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All across this country in small towns, rural areas and cities, alcoholism and drug abuse are destroying the lives of men, women and their families. Where to turn for help? What to do when friends, dignity and perhaps employment are lost?

The answer is Palm Partners Recovery Center. It’s a proven path to getting sober and staying sober.

Palm Partners’ innovative and consistently successful treatment includes: a focus on holistic health, a multi-disciplinary approach, a 12-step recovery program and customized aftercare. Depend on us for help with:

Mother Using Billboard to Raise Awareness for Good Samaritan Laws

Mother Using Billboard to Raise Awareness for Good Samaritan Laws

No one loves harder than a mother, and the pain a mother feels when a child suffers one cannot even imagine. So when a mother loses a child, the hurt can do a lot of things. For some mothers, it pushes them to action, and that is exactly what happens to a grieving mom in Ohio who recently launched a battle against drug overdoses with a roadside billboard after the loss of her son.

Following the overdose death of her son, Lenora Lada paid to put up a billboard in the Marietta, Ohio to raise awareness about the Good Samaritan laws. She takes this action in hopes that other mothers may not have to grieve as she does.

Trey’s Life Mattered

The sign Lada bought shows a picture of her son, Trey Moats, and reads,

“His Life Mattered: No Excuse For Not Calling 911 or taking someone to a hospital,”

Trey’s mother had known about his struggles with addiction but had felt helpless as her 26-year-old child was unwilling to get the help he needed.

Then one day at 3:26 in the morning, she got a call from her son’s friends. Trey had been in a car with these friends when his lips turned blue as he overdosed, so they had driven him to another friend’s house to ask a mother there to perform CPR. But because they were too afraid to call 911, they called Trey’s mother instead and told her to come and get him. Lenora Lada states that by the time she arrived, her son was on the ground already gurgling.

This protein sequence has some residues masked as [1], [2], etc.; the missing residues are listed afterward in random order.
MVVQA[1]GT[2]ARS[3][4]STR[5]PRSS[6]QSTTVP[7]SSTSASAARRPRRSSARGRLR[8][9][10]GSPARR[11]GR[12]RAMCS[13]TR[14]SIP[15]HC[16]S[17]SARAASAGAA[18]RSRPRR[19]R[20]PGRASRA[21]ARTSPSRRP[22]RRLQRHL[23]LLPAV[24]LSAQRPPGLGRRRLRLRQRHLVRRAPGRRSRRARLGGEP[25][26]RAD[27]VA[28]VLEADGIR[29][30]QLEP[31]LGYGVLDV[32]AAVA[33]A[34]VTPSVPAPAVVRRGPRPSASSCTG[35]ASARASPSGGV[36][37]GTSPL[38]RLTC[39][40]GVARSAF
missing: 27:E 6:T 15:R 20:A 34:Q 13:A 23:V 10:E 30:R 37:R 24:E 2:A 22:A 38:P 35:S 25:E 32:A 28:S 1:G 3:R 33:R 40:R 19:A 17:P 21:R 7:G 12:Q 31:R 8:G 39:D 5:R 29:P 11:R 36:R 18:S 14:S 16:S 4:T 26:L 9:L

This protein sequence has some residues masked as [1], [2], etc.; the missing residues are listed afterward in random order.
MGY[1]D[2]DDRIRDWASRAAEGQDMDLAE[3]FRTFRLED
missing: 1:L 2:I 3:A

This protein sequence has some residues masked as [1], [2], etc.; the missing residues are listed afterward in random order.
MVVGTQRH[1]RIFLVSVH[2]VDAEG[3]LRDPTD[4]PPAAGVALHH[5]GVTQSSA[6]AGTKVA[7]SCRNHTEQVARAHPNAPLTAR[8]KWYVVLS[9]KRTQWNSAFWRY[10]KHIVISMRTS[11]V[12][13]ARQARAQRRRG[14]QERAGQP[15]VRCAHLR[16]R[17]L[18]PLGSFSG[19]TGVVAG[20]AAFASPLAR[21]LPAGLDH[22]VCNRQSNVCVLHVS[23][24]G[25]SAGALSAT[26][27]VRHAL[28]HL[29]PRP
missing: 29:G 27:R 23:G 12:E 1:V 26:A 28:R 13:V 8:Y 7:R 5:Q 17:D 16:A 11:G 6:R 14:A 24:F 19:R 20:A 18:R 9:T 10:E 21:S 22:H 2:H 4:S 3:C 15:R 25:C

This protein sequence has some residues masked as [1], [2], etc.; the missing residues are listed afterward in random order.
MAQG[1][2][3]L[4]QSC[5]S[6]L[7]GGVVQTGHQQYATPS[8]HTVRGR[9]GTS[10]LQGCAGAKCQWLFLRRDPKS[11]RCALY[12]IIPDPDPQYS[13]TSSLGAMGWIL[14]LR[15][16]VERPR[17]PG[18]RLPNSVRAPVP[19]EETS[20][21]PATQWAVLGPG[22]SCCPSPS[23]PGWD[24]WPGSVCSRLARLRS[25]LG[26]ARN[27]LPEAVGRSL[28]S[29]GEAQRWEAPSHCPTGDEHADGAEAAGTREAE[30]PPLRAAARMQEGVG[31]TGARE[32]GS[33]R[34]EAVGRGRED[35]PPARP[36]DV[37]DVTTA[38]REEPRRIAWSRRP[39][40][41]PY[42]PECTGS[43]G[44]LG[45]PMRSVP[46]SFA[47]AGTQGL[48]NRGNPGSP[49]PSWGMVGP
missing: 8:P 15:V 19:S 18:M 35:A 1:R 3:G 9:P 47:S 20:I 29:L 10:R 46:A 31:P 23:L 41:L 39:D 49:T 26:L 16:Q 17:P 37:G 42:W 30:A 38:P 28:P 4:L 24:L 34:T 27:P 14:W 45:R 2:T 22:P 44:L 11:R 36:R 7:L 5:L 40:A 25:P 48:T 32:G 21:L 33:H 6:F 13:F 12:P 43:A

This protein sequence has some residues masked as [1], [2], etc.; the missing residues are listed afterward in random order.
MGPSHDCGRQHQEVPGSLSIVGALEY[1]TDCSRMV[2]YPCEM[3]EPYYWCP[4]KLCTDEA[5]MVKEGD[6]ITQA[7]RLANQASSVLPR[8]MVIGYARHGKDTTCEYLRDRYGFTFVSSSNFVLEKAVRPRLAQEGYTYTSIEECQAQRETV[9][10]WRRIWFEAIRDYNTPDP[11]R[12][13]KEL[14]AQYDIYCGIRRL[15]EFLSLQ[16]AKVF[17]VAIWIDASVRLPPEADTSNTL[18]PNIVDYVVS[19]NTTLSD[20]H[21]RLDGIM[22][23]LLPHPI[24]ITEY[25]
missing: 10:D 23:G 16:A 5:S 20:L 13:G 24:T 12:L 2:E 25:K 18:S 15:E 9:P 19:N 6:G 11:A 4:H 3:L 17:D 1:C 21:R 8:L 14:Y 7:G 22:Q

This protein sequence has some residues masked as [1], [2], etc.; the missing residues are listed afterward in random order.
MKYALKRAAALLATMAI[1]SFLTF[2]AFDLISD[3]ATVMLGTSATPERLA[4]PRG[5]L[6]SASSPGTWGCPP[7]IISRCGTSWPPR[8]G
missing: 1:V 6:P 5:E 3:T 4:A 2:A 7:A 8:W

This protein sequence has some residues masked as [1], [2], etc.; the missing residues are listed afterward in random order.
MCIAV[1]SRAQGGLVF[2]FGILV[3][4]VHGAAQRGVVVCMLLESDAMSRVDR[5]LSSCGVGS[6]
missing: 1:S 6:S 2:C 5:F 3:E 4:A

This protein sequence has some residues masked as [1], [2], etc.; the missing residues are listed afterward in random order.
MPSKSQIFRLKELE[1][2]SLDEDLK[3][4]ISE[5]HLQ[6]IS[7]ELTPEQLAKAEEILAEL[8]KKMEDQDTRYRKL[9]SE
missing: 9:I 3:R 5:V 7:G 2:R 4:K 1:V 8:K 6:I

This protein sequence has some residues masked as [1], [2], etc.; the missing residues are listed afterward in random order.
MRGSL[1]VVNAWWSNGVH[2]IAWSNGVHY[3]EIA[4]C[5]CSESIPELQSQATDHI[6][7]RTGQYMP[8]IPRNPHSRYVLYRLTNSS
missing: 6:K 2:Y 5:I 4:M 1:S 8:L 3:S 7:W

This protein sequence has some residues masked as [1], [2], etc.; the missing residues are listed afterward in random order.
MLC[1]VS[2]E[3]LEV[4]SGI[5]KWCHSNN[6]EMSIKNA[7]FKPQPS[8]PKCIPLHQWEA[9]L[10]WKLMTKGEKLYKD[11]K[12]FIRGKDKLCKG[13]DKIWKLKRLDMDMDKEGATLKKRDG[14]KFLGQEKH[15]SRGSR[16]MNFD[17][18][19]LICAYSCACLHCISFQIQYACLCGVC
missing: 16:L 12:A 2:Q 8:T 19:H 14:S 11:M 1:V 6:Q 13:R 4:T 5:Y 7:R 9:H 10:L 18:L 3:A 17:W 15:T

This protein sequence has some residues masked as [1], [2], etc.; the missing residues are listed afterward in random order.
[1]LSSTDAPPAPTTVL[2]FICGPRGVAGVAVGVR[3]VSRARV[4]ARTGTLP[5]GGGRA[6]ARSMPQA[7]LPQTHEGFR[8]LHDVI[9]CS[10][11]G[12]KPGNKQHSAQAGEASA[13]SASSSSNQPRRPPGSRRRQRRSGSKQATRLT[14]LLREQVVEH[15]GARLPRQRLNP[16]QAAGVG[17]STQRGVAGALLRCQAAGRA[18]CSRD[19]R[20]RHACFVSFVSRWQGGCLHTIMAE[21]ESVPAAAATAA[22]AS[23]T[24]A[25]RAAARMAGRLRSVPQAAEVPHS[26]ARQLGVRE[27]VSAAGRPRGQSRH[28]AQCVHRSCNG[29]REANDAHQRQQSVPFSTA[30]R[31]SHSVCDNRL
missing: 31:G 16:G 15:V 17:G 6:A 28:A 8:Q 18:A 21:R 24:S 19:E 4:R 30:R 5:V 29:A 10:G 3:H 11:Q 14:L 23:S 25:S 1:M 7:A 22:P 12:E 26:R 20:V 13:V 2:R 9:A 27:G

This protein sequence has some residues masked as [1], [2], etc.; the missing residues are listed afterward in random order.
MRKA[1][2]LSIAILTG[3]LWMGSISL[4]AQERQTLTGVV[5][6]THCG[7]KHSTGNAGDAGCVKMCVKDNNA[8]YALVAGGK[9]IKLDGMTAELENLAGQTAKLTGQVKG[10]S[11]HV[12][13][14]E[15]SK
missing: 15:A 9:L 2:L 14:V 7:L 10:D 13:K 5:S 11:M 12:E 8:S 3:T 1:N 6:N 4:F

By the time Lada arrived at her son’s side, it had already been 20-25 minutes. When she asked if someone had called 911, she was told by the other mother,

“No, I don’t want the squad and the sheriffs coming to my house again.”

Lada demanded that the daughter call 911, but Moats ultimately died at the hospital of multiple organ failures due to cardiac arrest and polysubstance abuse. Ever since that tragic and heartbreaking moment, Lenora Lada is determined to make sure people know that her son’s life mattered, as do the lives of other victims of overdose. The billboard also states:

“3/10 Mile could have saved Trey’s life.”

Lada believes a call to emergency responders could have saved her son. The sheriff’s report, however, states it is unclear if her son would have survived even if he was taken to the hospital. Local news reports that one coroner said Trey would have been brain dead, but another coroner did not seem so sure.

One thing is for sure though, Trey’s life did matter. And whether or not it was certain to make a difference, something more should have been done to try and save this young man’s life. That is why now Lada is also focused on raising awareness for Good Samaritan laws in Ohio.

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Good Samaritan Awareness 

According to the Good Samaritan law:

  • Authorities cannot prosecute anyone who calls 911 to report an overdose
  • Protects the person overdosing from prosecution
  • Immunity is only good two times
  • The law is not applicable to people on parole

Ohio’s Good Samaritan laws also require a survivor of an overdose to obtain a drug treatment referral within 30 days in order to avoid charges. This measure is in place with hopes to show more people who do suffer from addiction there are opportunities to seek help.

The intention of Good Samaritan laws is to reduce the hesitation to get help from bystanders who witness an overdose. These laws vary from jurisdiction to jurisdiction, with different interactions with other legal principals. But in essence, they are meant to prevent unnecessary overdose deaths by trying to take the fear of punishment out of the situation.

Lada also believes she would like part of the law to be changed, stating,

“I am asking for people to be accountable for not getting them help,”